I have shown how an integral along a path in a sampled space can be formulated as a weighted sum of the input samples. The form of the weighting function and the effort needed to calculate it depends on the way in which the input data is interpolated onto the path.
If an integral is approximated by taking equally spaced samples in space there may be problems associated with ``operator aliasing''. The nearest neighbor and/or linear interpolators that I have described can be used to reduce these problems. However these methods will not overcome problems related to aliasing in the sampled data. The assumption that a linear or bilinear interpolation of the data is a good approximation to the true data is violated in this case. Putting it another way, you can integrate along a path steeper than the aliasing limit if you use an interpolating integral, but this will not save you if the data itself is aliased at that dip.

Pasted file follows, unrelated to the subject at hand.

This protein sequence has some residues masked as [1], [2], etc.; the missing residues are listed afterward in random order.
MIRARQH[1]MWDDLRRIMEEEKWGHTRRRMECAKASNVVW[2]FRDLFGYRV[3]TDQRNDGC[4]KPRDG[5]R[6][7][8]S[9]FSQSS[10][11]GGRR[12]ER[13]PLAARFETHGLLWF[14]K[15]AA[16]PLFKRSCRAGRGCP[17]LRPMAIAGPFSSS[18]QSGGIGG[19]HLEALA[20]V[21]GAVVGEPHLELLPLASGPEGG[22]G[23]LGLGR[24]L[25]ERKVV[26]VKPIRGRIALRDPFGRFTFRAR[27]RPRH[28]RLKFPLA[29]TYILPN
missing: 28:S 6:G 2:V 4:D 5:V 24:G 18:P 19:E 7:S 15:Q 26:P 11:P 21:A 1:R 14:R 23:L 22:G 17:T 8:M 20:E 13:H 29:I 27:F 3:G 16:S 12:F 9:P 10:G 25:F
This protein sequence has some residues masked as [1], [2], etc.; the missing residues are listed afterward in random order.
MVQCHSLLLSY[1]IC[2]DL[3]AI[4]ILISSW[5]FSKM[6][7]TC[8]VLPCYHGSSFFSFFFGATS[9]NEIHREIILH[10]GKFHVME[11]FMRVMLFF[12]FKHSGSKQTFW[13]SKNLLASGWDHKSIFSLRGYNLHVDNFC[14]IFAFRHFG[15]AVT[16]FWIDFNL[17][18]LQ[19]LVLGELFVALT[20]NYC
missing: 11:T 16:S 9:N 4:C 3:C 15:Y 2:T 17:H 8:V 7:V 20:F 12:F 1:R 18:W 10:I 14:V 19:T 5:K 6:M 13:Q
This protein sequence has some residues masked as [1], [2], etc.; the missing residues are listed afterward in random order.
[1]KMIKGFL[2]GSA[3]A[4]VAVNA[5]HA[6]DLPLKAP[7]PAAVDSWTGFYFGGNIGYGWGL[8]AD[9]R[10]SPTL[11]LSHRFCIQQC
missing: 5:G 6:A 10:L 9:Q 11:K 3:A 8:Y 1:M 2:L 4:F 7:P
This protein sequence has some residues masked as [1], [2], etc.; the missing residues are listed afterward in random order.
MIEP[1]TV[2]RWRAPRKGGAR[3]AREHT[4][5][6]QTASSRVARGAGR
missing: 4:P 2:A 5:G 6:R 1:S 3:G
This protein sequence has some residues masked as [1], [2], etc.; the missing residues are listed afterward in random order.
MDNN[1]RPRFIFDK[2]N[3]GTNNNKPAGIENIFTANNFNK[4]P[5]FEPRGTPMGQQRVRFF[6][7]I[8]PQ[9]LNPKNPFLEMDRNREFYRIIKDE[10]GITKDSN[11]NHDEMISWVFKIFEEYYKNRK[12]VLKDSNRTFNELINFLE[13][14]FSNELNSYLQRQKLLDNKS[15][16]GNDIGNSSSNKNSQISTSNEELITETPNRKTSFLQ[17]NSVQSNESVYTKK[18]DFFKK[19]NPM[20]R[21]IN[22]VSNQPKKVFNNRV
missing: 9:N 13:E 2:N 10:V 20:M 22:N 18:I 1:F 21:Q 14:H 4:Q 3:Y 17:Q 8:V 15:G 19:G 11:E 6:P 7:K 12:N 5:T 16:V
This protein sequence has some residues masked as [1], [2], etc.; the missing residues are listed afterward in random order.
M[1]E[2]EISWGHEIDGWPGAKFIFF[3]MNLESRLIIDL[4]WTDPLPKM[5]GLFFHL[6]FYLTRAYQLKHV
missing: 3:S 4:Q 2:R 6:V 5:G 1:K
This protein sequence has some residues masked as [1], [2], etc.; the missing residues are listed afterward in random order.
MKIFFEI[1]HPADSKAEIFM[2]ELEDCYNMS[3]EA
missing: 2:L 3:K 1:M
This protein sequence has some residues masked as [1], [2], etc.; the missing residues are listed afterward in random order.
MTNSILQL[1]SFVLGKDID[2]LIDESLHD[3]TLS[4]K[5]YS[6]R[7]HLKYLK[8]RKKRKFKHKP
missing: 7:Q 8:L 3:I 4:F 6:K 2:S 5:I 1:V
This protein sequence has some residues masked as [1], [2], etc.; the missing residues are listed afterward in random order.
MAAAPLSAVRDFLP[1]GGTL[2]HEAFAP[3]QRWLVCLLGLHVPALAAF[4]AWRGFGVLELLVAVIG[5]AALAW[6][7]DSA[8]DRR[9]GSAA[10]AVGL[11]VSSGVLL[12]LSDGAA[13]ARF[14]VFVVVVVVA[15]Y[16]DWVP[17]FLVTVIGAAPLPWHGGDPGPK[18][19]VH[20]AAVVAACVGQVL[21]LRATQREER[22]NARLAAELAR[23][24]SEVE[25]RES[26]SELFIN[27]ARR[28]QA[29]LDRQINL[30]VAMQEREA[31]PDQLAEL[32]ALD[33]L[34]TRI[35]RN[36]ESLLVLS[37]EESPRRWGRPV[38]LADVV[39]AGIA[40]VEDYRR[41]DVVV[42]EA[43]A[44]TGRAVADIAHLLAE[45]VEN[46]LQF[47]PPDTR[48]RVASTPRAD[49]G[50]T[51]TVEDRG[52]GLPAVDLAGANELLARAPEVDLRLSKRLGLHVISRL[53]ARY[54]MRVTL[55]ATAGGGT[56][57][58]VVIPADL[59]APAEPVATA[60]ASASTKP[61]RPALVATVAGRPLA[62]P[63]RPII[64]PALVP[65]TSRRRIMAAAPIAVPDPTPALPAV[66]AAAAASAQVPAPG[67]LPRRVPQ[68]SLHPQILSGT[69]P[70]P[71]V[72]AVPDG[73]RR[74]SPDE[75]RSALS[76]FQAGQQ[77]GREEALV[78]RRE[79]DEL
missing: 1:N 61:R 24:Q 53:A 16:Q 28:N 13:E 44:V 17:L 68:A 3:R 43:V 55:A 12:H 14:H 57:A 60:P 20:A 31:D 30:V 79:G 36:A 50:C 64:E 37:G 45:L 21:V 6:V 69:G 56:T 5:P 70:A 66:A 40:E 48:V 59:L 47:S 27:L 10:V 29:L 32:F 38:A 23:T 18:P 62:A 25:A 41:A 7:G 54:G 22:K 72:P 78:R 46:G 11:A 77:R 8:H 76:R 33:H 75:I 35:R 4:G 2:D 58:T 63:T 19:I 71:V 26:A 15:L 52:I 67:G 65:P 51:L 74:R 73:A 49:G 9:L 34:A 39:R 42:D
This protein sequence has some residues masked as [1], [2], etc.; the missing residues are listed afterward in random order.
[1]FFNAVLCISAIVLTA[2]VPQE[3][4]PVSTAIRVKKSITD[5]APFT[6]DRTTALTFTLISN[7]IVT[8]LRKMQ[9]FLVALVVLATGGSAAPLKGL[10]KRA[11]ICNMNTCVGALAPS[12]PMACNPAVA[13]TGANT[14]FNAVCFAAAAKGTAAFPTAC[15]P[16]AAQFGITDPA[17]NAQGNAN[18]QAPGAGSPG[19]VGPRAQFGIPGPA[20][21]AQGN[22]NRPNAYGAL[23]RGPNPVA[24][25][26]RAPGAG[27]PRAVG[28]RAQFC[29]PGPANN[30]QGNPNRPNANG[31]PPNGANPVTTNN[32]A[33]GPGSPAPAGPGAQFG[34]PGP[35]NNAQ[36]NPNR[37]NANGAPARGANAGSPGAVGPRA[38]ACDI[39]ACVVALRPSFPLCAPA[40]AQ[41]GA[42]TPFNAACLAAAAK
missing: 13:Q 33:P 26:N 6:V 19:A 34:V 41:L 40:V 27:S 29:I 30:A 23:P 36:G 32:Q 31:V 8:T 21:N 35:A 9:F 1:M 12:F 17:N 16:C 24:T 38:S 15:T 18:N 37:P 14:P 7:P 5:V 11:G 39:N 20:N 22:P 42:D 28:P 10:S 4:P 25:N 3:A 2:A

The same method outlined here can be extended to treat a surface integral in a 3-D space, e.g. 3-D Kirchoff migration. It is left as an exercise for the reader.